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J Virol. 2017 Apr 28;91(10). pii: e00198-17. doi: 10.1128/JVI.00198-17. Print 2017 May 15.

Influenza A Virus Virulence Depends on Two Amino Acids in the N-Terminal Domain of Its NS1 Protein To Facilitate Inhibition of the RNA-Dependent Protein Kinase PKR.

Author information

1
Unit 17, Influenza and other Respiratory Viruses, Robert Koch Institut, Berlin, Germany.
2
Department of Biology, Molecular Biophysics, IRI Life Sciences, Humboldt Universität zu Berlin, Berlin, Germany.
3
Universities Giessen & Marburg Lung Center, Department of Internal Medicine II, Section of Infectious Diseases, German Center for Lung Research, Giessen, Germany.
4
Institute of Medical Virology, Justus Liebig University Giessen, Giessen, Germany.
5
Unit 17, Influenza and other Respiratory Viruses, Robert Koch Institut, Berlin, Germany wolfft@rki.de.

Abstract

The RNA-dependent protein kinase (PKR) has broad antiviral activity inducing translational shutdown of viral and cellular genes and is therefore targeted by various viral proteins to facilitate pathogen propagation. The pleiotropic NS1 protein of influenza A virus acts as silencer of PKR activation and ensures high-level viral replication and virulence. However, the exact manner of this inhibition remains controversial. To elucidate the structural requirements within the NS1 protein for PKR inhibition, we generated a set of mutant viruses, identifying highly conserved arginine residues 35 and 46 within the NS1 N terminus as being most critical not only for binding to and blocking activation of PKR but also for efficient virus propagation. Biochemical and Förster resonance energy transfer (FRET)-based interaction studies showed that mutation of R35 or R46 allowed formation of NS1 dimers but eliminated any detectable binding to PKR as well as to double-stranded RNA (dsRNA). Using in vitro and in vivo approaches to phenotypic restoration, we demonstrated the essential role of the NS1 N terminus for blocking PKR. The strong attenuation conferred by NS1 mutation R35A or R46A was substantially alleviated by stable knockdown of PKR in human cells. Intriguingly, both NS1 mutant viruses did not trigger any signs of disease in PKR+/+ mice, but replicated to high titers in lungs of PKR-/- mice and caused lethal infections. These data not only establish the NS1 N terminus as highly critical for neutralization of PKR's antiviral activity but also identify this blockade as an indispensable contribution of NS1 to the viral life cycle.IMPORTANCE Influenza A virus inhibits activation of the RNA-dependent protein kinase (PKR) by means of its nonstructural NS1 protein, but the underlying mode of inhibition is debated. Using mutational analysis, we identified arginine residues 35 and 46 within the N-terminal NS1 domain as highly critical for binding to and functional silencing of PKR. In addition, our data show that this is a main activity of amino acids 35 and 46, as the strong attenuation of corresponding mutant viruses in human cells was rescued to a large extent by lowering of PKR expression levels. Significantly, this corresponded with restoration of viral virulence for NS1 R35A and R46A mutant viruses in PKR-/- mice. Therefore, our data establish a model in which the NS1 N-terminal domain engages in a binding interaction to inhibit activation of PKR and ensure efficient viral propagation and virulence.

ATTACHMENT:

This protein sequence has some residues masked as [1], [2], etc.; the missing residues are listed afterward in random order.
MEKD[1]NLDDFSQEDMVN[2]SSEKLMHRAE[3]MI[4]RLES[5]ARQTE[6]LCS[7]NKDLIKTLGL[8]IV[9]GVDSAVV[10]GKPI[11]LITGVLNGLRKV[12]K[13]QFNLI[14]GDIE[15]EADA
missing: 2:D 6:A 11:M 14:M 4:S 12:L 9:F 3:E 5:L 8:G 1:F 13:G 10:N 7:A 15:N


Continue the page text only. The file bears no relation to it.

KEYWORDS:

PKR; influenza; innate immunity; virulence regulation

PMID:
28250123
PMCID:
PMC5411612
DOI:
10.1128/JVI.00198-17
[Indexed for MEDLINE]
Free PMC Article

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